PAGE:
Upcoming typhoon season may be more intense
By Bill Charles
After a couple deadly typhoon seasons, weather forecasters are bracing for an even more active time ahead.
The weather prognosticators across the Pacific are concerned that the Asia-Pacific region has already recorded seven typhoons this year, even before the official start of the season. Of those, three have been violent Super Typhoons. The traditional typhoon season begins Monday and runs through November 30th, although Mother Nature is known for ignoring human defined periods.
U.S. Military and Japan Meteorological Agency forecasters are keeping a wary eye on the charts as they anticipate a more active six months than experienced during the past couple of seasons. The 2013 Pacific typhoon season was the most active Pacific typhoon season since 1994, as well as the deadliest since 1975. The season began with the formation of Severe Tropical Storm Sonamu on January 1st; however, most of the first seventeen named storms before mid-September were relatively weak, as only two of them reached typhoon strength. Typhoon Soulik in July was the strongest tropical cyclone to affect Taiwan in 2013. In August, Typhoon Utor cost US$2.6 billion damage and killed 97 people, becoming the second deadliest tropical cyclone of the Philippines in 2013. Three systems in August, Pewa, Unala and 03C, continuously crossed the International Date Line from the Central Pacific and entered this basin.
The first two-thirds of the season were very weak, with only two typhoons forming despite the average amount of named storms forming. However, the season became dramatically active from mid-September. The last fourteen named storms formed within approximately two months, yet only three of them were below the typhoon strength.
Initially, Typhoon Man-yi made landfall over Japan. Typhoon Usagi made landfall over Guangdong, China and cost US$4.6 billion in the country, which was the third strongest storm of the basin in 2013. Later, Typhoon Wutip made landfall over Vietnam. In early October, Typhoon Fitow made landfall over Fujian, China and caused over US$10 billion damage, becoming the costliest tropical cyclone in 2013. Typhoon Danas affected Japan and South Korea, but without significant damage.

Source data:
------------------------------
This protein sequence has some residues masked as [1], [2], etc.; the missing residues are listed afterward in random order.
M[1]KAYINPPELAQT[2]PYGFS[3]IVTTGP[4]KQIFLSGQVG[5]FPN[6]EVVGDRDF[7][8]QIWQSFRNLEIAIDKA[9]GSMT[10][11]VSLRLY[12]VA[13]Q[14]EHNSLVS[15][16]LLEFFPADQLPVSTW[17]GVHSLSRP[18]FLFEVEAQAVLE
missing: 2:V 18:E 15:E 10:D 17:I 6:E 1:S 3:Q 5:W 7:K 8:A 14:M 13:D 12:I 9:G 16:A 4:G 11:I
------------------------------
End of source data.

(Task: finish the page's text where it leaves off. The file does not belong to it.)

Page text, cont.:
Typhoon Nari brought significant damage over the Philippines and eventually made landfall over Vietnam, and Typhoon Wipha killed 41 people in Japan. Typhoon Francisco and Typhoon Lekima did not directly affect any country, but they were both violent typhoons, especially the latter one becoming the second strongest of this basin in 2013. Typhoon Krosa crossed the northern Luzon on October 31st and intensified further, although it dissipated in the South China Sea. In early November, Tropical Depression Wilma formed over the Caroline Islands, moved out of the basin, and ultimately arrived in the Arabian Sea in mid-November.
At the same time in early November, Typhoon Haiyan initially affected Palau significantly. The typhoon later became one of the most intense tropical cyclones on record and immediately made landfall over the Philippines. After arriving at the South China Sea, Haiyan made landfall over Vietnam and also impact Guangxi and Hainan provinces of China. Typhoon Haiyan, also known as Typhoon Yolanda, caused 6,300 fatalities and over US$2 billion damage in the Philippines, becoming the deadliest and costliest typhoon in the modern Philippine history.
The islands, which operate on a Tropical Cyclone Conditions of Readiness (TCCOR) through the end of November, are wary of this season’s potential intensity, and are making preparations for an active season by issuing warnings and reminders to residents on how to be prepared.
By any name, typhoons are something to be reckoned with. In Greek, it means whirlwind. In Arabic it’s deluge. Mandarin Chinese defines it as a great wind.
The name typhoon evolved from southern Europe, across Arabia to India, where in 1588 it was first cast in English. It was spawned from a severe storm that ravaged India, leading officials to merge the Greek and Chinese ideas into the word that today often means severe death and destruction in Asia.
Typhoons and severe storm information will be disseminated on American Forces Radio and Television, and posted on Kadena’s weather website.